Home office and leadership
Working in the home office has been on everyone’s lips since the beginning of the corona crisis in order to avoid the risk of infection – i.e. primarily from a health protection perspective. Achim Berg, President of the digital association Bitkom, states: “Corona is both an opportunity and a challenge to digitise business, administration and healthcare even more decisively and quickly, for example by introducing technologies for web conferences and making the home office the standard.” 1 And, the Federal Ministry of Labour and Social Affairs (BMAS) is currently working on a law that will allow anyone who wants to work in a home office and whose workplace allows it to do so. However, the proposal for a “right to a home office” is not new and was already brought to public attention by the BMAS in March 2019.
Reason enough to take a look behind the scenes of this form of work. It is explicitly not about how work in the home office under the conditions of the corona pandemic is assessed from the perspective of those who now work at home, 2 but rather about the requirements for good leadership of home office employees in “non-crisis times”.
Home office advantages
There is no uniform definition of work in the home office. In common parlance, home office is understood to mean “the occasional work at a workplace other than the employer’s building”. 3 This can be work from the home office as well as mobile telework, “in which the workplace moves with the employee”. 4
This must be distinguished from teleworking, which is defined in § 2 (7) of the Workplace Ordinance as “VDU workplaces permanently installed by the employer in the private sphere of the employees”. 5
The Institute for Employment Research (IAB) stated in its short report 11/2019: “In Germany, currently about a quarter of the companies offer the possibility of mobile working and about a tenth of the employees work from time to time in their home office “ 6 . According to estimates, however, up to 25 percent of employees in Germany currently work from their home office – about twice as many as before the Corona crisis. Scientists estimate that up to 40 percent of employees could theoretically work in a home office at least occasionally.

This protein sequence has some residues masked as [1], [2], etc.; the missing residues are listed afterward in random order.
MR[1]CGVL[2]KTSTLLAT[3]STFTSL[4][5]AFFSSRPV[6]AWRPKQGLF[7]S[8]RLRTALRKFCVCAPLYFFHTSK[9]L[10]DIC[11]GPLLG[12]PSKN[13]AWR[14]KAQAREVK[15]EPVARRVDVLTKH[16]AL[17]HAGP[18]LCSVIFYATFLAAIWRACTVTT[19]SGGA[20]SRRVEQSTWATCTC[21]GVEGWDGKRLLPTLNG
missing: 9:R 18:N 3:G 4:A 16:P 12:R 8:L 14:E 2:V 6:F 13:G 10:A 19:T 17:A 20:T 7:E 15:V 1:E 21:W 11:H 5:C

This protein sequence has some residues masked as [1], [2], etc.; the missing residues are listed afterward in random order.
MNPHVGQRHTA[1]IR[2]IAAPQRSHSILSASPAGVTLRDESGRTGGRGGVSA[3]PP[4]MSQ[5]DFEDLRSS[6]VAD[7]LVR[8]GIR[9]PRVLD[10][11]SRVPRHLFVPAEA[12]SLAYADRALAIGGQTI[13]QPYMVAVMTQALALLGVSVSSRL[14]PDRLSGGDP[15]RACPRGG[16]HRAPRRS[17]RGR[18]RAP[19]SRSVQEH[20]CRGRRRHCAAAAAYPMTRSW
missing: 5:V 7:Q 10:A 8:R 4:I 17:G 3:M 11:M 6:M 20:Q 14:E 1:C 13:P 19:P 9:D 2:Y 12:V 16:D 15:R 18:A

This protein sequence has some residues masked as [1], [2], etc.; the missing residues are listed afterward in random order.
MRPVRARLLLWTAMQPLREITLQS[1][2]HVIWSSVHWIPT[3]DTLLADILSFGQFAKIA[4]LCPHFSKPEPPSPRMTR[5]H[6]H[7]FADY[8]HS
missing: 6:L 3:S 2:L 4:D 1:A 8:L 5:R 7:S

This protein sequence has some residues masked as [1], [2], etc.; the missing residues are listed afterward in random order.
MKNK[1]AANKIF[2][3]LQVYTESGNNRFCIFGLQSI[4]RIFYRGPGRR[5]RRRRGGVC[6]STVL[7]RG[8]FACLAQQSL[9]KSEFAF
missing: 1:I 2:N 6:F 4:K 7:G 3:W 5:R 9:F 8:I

Among the advantages from the point of view of companies, the following in particular are mentioned on the basis of data from the IAB Company Panel
- flexibility for employees,
- reconciling work and family life, and
- better productivity.
Among the reasons that speak against home office from the point of view of companies and employees, the lack of suitability of the activity is clearly in first place. Interestingly, only 10% of those questioned believe that “leadership without control is not possible”. However, 66% of employees believe that “presence is important to the supervisor”, and this is the real reason why organisations have difficulties with home office.
Learning to trust
Former Telekom personnel director Thomas Sattelberger has “pointed out the military origin of his trade. Superiors who (…) are fashionably saladdled by agile teams, but who daily gather their employees around them like a colonel, fit in well with this.” 7
If one assumes that in Germany the culture of presence is still strongly anchored in many companies, because superiors see the possibility of assessing work performance through control when employees are present, this means that enabling work in the home office is a great challenge for many managers.
This is particularly due to the fact that the physical distance to the employees changes the requirements for coordination, communication and motivation of the managers and a high degree of trust is the most important basic requirement.
The first thing to do here is to turn the saying wrongly attributed to Vladimir Ilyich Ulyanov, better known under the pseudonym Lenin, “Trust is good, control is better” from head to toe.